*This post is not meant to be an exhaustive list of EVERYTHING you should carry to a tournament. That would fill a book. And there would still be things left out.
Based on my seven years as a travel baseball parent, I’ve learned that every team has at least one mom who comes prepared for everything. And I mean everything.
In her voluminous bag, which can conveniently be transformed into a bomb shelter, she carries essential supplies for dealing with everything from muscle cramps to a rabid pygmy invasion. Need a Band Aid or some glove oil? She’s got it. Need a prosthetic hand or some C-4 explosives? Yep. She’s got it covered. (Individual experiences may vary…or not.)
The “Mrs. Bag-O-Everything” on my son Andrew’s team is Mutt Jones. She’s awesome!
She also gets the award for most hair color changes in a season.
Last weekend, Rattlers’ third baseman Jack A. was suffering from paralyzing muscle cramps. As the rest of us rifled through our inadequately stocked bags in search of Ibuprofen, Mutt pulled out a bottle of French’s mustard. She then squeezed a bright yellow dollop into a plastic spoon and handed it to Jack, who looked around helplessly for a hot dog to spread it on.
“No, you take it like medicine,” she directed.
So he did.* And the cramps subsided shortly after the other boys’ laughter and fake gagging subsided.
In addition to mustard, Mutt carries other helpful, yet questionable things in her baseball bag, like horse liniment, rubber gloves and a blood transfusion machine.
Plus she keeps a bunch of normal stuff that no baseball mom should ever be without.
- Biofreeze or Icy Hot – A must for easing sore muscles. (Mutt says horse liniment works better than either of these. Where do you even buy horse liniment?)
- Insect Repellent – If you live where mosquitoes are prevalent, this stuff is essential. If gnats are bad, carry dryer sheets to rub on players’ faces and necks. However, this might appear strange to those who don’t know this trick. “Why is that coach rubbing his players down with dryer sheets?”
- After Bite – In case you forgot your insect repellent, a stick of this stuff will make mosquito bites much less miserable.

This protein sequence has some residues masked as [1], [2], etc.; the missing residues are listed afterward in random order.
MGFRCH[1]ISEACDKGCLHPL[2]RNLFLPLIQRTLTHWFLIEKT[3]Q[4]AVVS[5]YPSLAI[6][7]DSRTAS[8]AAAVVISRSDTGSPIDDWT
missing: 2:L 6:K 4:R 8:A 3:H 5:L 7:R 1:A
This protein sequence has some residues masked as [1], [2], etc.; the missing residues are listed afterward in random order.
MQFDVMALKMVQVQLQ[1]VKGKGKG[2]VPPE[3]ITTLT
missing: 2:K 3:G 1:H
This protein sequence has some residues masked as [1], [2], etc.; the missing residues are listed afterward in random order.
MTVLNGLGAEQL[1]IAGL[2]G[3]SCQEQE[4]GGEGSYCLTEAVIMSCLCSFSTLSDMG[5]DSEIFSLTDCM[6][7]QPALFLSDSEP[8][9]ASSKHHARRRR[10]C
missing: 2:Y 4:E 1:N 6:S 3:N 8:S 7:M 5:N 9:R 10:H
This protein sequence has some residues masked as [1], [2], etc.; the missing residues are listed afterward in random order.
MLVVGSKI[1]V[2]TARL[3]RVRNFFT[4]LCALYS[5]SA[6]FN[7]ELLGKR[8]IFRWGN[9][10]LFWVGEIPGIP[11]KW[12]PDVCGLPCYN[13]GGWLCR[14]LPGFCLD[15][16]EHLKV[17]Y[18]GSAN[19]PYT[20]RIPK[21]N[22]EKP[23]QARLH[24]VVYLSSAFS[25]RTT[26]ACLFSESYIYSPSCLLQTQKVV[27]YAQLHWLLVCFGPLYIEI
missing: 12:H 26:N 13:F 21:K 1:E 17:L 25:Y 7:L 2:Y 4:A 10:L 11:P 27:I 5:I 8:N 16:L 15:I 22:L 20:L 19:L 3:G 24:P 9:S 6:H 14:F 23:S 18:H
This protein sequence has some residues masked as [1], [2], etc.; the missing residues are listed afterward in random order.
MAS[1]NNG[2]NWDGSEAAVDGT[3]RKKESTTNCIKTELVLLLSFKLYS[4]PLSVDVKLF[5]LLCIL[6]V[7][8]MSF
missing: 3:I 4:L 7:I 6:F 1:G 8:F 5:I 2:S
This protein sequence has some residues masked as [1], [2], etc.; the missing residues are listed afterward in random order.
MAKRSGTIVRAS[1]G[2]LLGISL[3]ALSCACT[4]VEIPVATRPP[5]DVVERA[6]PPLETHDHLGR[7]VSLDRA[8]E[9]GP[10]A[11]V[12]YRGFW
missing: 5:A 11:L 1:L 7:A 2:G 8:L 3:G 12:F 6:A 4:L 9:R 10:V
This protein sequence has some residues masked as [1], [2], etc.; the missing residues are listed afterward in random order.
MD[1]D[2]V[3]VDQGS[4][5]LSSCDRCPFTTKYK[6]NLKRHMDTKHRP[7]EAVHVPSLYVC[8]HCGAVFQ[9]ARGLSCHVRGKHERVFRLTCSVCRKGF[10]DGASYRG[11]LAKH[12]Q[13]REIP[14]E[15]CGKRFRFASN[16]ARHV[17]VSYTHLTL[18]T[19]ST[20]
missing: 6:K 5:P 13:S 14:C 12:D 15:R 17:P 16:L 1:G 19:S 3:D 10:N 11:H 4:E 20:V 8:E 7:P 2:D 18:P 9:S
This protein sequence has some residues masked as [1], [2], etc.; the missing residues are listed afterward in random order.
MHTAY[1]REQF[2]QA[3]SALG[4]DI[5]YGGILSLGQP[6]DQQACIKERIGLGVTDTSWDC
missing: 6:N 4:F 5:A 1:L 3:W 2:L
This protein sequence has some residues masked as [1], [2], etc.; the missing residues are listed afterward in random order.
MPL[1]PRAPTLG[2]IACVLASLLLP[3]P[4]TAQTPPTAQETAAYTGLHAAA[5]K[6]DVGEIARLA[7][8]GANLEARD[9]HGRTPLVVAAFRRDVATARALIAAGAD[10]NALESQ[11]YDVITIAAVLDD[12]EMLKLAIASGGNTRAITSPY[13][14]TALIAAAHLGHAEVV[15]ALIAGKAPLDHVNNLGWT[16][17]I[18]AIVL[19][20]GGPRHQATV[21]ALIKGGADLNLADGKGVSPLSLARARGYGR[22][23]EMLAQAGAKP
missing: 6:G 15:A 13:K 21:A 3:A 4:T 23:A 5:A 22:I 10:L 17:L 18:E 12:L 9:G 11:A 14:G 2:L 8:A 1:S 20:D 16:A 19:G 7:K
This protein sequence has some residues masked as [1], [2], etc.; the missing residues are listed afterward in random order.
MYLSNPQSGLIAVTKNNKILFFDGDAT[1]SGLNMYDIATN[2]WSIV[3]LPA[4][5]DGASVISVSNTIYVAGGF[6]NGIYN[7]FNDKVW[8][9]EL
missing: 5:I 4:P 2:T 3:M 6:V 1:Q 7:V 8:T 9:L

- Wet Ones – There’s always something or someone sticky and in need of a quick clean up.
- Ice Compress – It’s all fun and games until someone gets hit in the eye, shoulder, knee, chin, gall bladder, dignity…Whatever, the injury, an ice pack is almost always the answer.
- Ibuprofen – I can’t stress this enough. Always have Ibuprofen!!!
- Sunblock – Unless your team plays in a dome or on the dark side of the moon, then your players are at greater risk of sunburn than you think. Even on overcast days during a solar eclipse, there’s burn potential. Always remember the sunblock..
- Pickle Juice – This stuff isn’t just for pregnancy cravings. I’ve heard that drinking pickle juice is a faster, more effective way to replace electrolytes than Gatorade or Powerade. (We haven’t done any scientific studies to prove this, though.)
- Extra Contact Lenses – You never know when a spontaneous sandstorm might pop up. I’ve learned the hard way to be prepared for this. You should too, especially those of you who play tournaments in the Sahara.
- Allergy Meds – Whatever your player takes for allergies, keep it handy. There’s nothing worse than trying to turn a double play with your eyes swollen shut.
- Extra Cash – Much to our collective dismay, 95% of travel ball concession stands don’t accept debit cards. And the average 2-day tournament requires at least 17 concession stand visits. You don’t want to run out of money when your 4-year-old is begging for one more blow pop.
- Sharpie – This is for writing pertinent info on those keepsake home run balls. (Mutt thinks of everything.)
Is there a Mrs. Bag ‘O Everything on your kid’s team? We’d love to feature her on our new series “What’s in her bag?” Message us on our Facebook page or email firstname.lastname@example.org, with the name and contact info of your nominee.
*To be completely honest, Jack refused to eat the mustard after I took his photo. He just couldn’t make himself do it.